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Tuesday, April 19, 2005

New Pope Elected: Benedict the XVI

Updated 04/27/05

Benedict XVI Coat of Arms
Picture of new coat of arms

FRANKFURT, Germany -- Pope Benedict XVI has included traditional Bavarian elements and a nod to St. Augustine in his papal coat of arms, the diocese of Munich and Friesing said Monday.

A crowned Ethiopian, a bear and a mussel -- all of which appear on the insignia of the diocese -- also appear in the three-sectored insignia chosen by Benedict.

The bear, which is saddled with heavy packs, symbolizes the weight of the papal office, the diocese said in a statement.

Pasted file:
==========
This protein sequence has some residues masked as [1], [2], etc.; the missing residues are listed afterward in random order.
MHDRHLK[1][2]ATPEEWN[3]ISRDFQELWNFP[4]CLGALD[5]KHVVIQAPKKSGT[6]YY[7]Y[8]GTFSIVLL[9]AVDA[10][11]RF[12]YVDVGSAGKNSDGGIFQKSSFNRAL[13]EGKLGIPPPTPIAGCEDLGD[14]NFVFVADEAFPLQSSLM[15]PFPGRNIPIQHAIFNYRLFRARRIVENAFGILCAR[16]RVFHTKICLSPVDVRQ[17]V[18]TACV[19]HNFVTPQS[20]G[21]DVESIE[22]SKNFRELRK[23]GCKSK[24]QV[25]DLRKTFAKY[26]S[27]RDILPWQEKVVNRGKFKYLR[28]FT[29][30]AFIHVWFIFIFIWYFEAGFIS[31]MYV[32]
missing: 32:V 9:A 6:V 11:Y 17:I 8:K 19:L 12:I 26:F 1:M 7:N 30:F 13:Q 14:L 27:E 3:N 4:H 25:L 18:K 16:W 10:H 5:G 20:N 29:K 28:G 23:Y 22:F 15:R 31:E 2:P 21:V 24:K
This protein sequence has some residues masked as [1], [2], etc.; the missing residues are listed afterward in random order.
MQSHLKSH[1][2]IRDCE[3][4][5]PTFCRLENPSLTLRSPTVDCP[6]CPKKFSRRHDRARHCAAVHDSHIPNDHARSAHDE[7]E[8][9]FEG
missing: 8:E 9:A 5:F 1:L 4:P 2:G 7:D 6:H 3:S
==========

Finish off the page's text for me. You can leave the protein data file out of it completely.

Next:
It has its origins in a Bavarian legend concerning the diocese's patron, Korbinian, who encountered the animal while on a trip to Rome. The bear ate Korbinian's mule, and God saddled it with the mule's packs.

The mussel dates back to a parable by St. Augustine -- about whose works the former Cardinal Joseph Ratzinger wrote his final thesis -- and symbolizes "diving into the groundless sea of God," the diocese said.

At an audience in Rome with German pilgrims Monday, Benedict shook hands and kissed children, telling them "my roots are in Bavaria and I'm still Bavarian as bishop of Rome."

Ratzinger served as archbishop of Munich before being summoned to Rome in 1981 to become the Vatican's doctrinal watchdog.

***Updated 04/23/05***

His Papal name